The transformation of the energy landscape

The energy landscape has already seen huge changes, but is about to go through its biggest transformation yet.

At Elia Group, our commitment to innovation is linked to our anticipation of the impact of these changes, whether immediately or longer term.


The digitalisation of the energy sector is underway: new technologies are changing the way we produce, transport and consume electricity.

It is speeding up the transition towards clean energy, bringing the benefits of the energy transition direct to the consumer.

Digitalisation enables market players to deliver services the consumer wants, and enables the system operator to better run a low-carbon power system, thanks in turn to the increasing contribution from consumers’ flexibility.

New digital advances like big data, cloud computing, AI and blockchain are already reality for our sector.

A strong innovation strategy is key for leading the energy transition.
Our vision


This trend is in large part a result of the other three. Increased use of renewables, the movement towards decentralised generation, and advances in digital technology all combine to mean the current grid is struggling to meet region-specific needs. What’s more, grid development lags behind the fast changes of renewable generation. Across Europe we are seeing more congestion problems and higher redispatching costs, in an increasingly variable and complex power system.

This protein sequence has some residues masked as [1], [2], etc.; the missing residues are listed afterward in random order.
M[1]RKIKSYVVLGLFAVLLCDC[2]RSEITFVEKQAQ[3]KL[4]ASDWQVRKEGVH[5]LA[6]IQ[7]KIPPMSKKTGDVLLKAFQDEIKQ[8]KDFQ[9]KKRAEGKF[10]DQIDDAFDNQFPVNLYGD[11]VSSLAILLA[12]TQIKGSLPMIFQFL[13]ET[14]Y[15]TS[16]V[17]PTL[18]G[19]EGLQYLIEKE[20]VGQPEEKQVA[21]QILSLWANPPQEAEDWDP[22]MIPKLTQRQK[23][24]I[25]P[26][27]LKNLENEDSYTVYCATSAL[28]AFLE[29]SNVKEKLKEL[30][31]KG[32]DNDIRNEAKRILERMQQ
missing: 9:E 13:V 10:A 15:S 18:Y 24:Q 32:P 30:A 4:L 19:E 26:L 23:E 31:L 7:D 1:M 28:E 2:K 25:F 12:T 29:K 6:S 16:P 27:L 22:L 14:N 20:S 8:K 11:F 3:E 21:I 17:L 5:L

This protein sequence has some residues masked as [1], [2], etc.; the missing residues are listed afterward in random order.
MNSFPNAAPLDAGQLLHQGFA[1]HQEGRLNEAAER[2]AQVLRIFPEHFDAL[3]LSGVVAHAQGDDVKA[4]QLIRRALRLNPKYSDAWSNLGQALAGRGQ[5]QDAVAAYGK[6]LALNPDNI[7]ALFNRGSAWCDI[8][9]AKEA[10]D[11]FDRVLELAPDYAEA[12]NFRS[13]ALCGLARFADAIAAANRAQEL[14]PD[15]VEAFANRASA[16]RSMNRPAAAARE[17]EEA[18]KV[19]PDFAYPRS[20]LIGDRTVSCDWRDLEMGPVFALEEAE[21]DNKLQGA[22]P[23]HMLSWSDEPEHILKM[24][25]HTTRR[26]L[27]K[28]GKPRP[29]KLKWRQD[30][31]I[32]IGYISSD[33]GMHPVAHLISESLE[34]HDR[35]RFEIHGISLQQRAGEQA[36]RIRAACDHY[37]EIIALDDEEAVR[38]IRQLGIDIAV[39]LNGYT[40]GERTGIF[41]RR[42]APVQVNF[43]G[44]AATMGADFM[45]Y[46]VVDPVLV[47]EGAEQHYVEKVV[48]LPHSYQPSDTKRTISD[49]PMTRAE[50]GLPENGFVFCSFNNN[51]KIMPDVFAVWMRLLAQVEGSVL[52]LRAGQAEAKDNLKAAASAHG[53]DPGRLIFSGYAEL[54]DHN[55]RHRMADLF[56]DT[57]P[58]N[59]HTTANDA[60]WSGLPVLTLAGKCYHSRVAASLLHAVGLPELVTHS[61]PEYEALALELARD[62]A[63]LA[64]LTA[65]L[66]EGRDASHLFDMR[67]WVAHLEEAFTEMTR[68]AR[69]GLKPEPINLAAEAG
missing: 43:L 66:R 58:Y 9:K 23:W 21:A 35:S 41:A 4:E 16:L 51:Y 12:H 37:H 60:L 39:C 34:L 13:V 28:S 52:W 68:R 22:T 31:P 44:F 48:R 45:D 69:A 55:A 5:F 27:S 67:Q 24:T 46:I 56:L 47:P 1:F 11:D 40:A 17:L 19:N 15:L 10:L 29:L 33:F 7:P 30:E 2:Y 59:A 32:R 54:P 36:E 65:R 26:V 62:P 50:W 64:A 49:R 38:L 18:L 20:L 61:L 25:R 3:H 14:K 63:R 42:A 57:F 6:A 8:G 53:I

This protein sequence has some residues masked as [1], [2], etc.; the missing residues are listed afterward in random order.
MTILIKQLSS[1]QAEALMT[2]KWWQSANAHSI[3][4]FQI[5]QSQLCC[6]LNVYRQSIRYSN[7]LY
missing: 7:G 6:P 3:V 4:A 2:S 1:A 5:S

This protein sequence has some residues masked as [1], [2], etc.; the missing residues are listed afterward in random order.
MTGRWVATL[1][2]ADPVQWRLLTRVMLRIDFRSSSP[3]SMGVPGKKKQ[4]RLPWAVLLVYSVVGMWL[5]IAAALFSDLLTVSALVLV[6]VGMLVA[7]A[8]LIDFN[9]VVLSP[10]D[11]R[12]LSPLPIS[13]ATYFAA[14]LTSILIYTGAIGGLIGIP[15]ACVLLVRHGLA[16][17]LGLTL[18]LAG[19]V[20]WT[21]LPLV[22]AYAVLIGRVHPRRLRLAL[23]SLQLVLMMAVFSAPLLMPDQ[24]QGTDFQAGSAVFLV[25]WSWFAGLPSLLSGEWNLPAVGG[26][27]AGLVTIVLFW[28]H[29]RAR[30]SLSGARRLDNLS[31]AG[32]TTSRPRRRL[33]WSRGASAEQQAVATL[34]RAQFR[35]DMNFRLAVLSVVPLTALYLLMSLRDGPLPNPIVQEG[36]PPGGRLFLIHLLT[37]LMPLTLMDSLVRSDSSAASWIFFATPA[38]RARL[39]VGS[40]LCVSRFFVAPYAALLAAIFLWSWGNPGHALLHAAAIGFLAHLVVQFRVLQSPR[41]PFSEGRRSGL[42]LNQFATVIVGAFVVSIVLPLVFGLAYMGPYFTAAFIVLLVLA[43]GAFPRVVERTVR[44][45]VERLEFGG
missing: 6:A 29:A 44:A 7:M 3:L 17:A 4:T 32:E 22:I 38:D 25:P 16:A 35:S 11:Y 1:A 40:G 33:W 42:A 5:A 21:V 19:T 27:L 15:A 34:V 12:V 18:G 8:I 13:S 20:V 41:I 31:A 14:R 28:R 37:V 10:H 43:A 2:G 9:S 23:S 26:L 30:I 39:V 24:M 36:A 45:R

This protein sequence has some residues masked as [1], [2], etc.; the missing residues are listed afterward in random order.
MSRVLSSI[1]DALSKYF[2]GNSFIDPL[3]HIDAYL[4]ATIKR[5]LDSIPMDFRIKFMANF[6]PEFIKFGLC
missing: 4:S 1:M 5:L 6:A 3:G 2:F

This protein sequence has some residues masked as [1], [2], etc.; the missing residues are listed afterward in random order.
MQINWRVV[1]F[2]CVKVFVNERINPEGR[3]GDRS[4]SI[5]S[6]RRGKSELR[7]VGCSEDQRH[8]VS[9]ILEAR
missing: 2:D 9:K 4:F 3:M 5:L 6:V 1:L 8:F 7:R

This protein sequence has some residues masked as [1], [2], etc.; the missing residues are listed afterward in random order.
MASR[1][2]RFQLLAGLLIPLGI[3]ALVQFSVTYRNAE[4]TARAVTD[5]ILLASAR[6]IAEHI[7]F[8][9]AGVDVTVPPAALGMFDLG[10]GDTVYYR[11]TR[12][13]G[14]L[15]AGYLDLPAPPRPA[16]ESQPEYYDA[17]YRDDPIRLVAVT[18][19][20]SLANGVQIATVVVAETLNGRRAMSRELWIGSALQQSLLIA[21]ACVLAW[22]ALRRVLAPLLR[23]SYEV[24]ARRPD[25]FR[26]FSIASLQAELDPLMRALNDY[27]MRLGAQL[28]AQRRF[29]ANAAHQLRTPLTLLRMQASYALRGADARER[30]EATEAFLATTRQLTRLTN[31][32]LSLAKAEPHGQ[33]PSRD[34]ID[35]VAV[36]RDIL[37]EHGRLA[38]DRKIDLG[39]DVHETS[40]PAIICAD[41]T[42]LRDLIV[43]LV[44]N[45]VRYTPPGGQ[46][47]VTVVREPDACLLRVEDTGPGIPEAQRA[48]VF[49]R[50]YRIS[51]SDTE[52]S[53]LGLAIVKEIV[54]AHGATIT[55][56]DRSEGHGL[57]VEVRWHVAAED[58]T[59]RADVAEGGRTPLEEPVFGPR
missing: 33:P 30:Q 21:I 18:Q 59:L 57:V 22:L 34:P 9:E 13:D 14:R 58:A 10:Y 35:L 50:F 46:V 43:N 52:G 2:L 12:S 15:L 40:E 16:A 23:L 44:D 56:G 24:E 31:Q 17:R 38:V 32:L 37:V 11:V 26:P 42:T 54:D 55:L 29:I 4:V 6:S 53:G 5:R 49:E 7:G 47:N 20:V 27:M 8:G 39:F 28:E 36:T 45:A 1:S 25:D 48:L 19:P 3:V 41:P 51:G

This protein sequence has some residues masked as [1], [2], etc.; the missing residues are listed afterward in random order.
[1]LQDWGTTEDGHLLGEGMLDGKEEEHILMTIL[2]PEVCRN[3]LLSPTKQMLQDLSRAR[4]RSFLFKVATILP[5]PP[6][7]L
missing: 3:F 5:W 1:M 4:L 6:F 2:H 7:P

Given the interconnectedness of European power markets, responding to these challenges often requires a supranational response. This can be at the level of European regions, such as the Regional Security Coordination Initiatives, or at the level of the European Union, such as the Ten Year Network Development Plan prepared by ENTSO-E.

Renewable generation

The biggest game changer in Europe is decarbonisation – the rise of renewable energy sources. This is not just driven by the need to counter climate change and build a sustainable future, but also by the technological developments that mean cheaper and more powerful renewables. We expect this trend to continue and even speed up, which we have to anticipate in grid development and operation. 


Different types of renewable energy sources in different locations can support the sustainability and stability of the whole European electricity system, which needs electricity flows across wide areas. This means we’ll need to be ready for longer-distance transmission, as renewable energy sources have to be in exactly the right place, but we still need to manage variability in both production and demand.


The increasing fragmentation of the sector, characterised by decentralised energy and the increasing number of market players (potentially millions of “prosumers”) makes the system more complex to run. TSOs will need more flexibility to keep the system in balance.